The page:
Books, says the jazz maestro Wynton Marsalis, are like a complex piece of music.
"They are both laid out long-wise, have a graphic representation of ideas, a perceivable form that unfolds in time, repetitious themes but they also feature an internal development of characters and both draw on the multiplicity of relationships," he says.
An accomplished trumpet player, composer and music teacher, Marsalis, 50, has been playing traditional jazz for more than three decades. Born into a family of New Orleans jazz musicians, he was given his first trumpet at the age of 6. He has since won nine Grammy Awards and was presented with the Pulitzer Prize for Music in 1997 for his oratorio Blood on the Fields.
In 1987, Marsalis founded Jazz at Lincoln Center in New York, a performing arts venue with a concert hall and facilities to teach a love of the music to schoolchildren from a young age. He still holds the post of artistic director and tours the world to share his passion for jazz, including playing at a sold-out performance in November last year in Muscat's new opera house.
This spring, he will inaugurate a branch of Jazz at Lincoln Center as a year-round music club in the new St Regis Hotel in Doha, the first venue of its kind outside the United States. He shares his Desert Island Books with Tahira Yaqoob.
The Exploits of the Incomparable Mulla Nasrudin by Idries Shah
I grew up in a southern town outside New Orleans and they had this book in the library. I got it when I was 9 and it was about this dervish with a certain sense of humour. I've always loved this book and told the stories to my kids. They would keep saying: "Tell us one about Mulla Nasrudin but say it with your mouth", meaning they would not want me to read it, they wanted me to tell them the stories, so I would make up some of it.
The Collected Poems of WB Yeats
I read Yeats's poems to the brothers I ride with. I drive everywhere with the same guys – the great Frank Stewart, an unbelievable photographer, and the extraordinary Boss Bragg, a Dallas Cowboys fan. It will be 1 or 2am and I'll be reading William Butler Yeats to them.They love it. There are many great poems but my favourites are The Wild Old Wicked Man as it has great symbolism, Under Ben Bulben about the history of art and Sailing to Byzantium. It has the line "An aged man is but a paltry thing/A tattered coat upon a stick" - that is so lyrical.
Joseph And His Brothers by Thomas Mann
It is really heavy, turgid, Germanic writing but it has so much insight into human beings. This person is a slave bowed down and in one paragraph as the wife passes him, he makes this observation about how it's funny that something you could pass as being something completely inconsequential could one day be the centre of your life. My mentor, [the author and jazz critic] Albert Murray, gave it to me and said: "There are a lot of things here you need to know - read it, then come back here and be prepared to discuss it". It took me about two years to read it as it is so long.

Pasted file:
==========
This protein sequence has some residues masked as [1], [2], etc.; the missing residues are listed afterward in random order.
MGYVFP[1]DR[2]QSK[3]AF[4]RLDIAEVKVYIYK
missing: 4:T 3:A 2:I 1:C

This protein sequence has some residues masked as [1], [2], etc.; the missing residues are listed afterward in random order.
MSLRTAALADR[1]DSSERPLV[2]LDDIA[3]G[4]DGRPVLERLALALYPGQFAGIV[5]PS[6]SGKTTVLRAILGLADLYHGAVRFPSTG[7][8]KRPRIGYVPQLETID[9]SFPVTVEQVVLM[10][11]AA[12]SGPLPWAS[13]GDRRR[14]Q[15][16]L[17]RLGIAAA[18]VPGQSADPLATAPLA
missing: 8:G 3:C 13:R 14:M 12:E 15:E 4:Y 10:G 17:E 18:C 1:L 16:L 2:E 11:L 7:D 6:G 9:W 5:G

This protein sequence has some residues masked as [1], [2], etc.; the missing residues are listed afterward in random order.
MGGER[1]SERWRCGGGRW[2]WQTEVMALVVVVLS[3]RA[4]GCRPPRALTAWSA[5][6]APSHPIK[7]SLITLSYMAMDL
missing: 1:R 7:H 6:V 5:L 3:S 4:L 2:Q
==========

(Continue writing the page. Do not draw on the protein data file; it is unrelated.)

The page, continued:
The Old Man And The Sea by Ernest Hemingway
It's kind of a no-brainer and I know people scoff at it but I love the directness and simplicity of it, it is just a story someone would tell. To go from Thomas Mann with all that detail to the most basic insight and short sentences - I love that about Hemingway.
Invisible Man by Ralph Ellison
I played at Ralph's funeral and discussed his book with him many times. Knowing the author does not make a difference when you read it but when you discuss their book with them, you have a deeper insight into what they were doing, especially with someone as soulful as him. There are so many great moments in this book. I particularly like the last line: "Who knows but that, on the lower frequencies, I speak for you?"
The Iliad by Homer
Homer's The Iliad is like the war of the worlds; I love the extreme nature of it, the range of the characters; the fact that Achilles, despite being the greatest warrior, is also like he is; I love the old man Priam and that Hector ran when Achilles was upon him. He is facing the greatest battle outside the wall and when they are 200 yards apart, he turns around and runs. There is something so human in that. I love why they started fighting, because someone who didn't fight took someone else's woman and the stupidity of Agamemnon. There is so much in there to like. Mostly I like the idea of storytelling around a campfire.
John Henry by Roark Bradford
The myth of [the American folk hero] John Henry is a tale of how some things are more important than living. He made the choice to sacrifice his life so as not to be beaten by a steam drill and in the annals of history, he did not lose. The steam drill never beat John Henry. There is something of the indomitable spirit of man about that.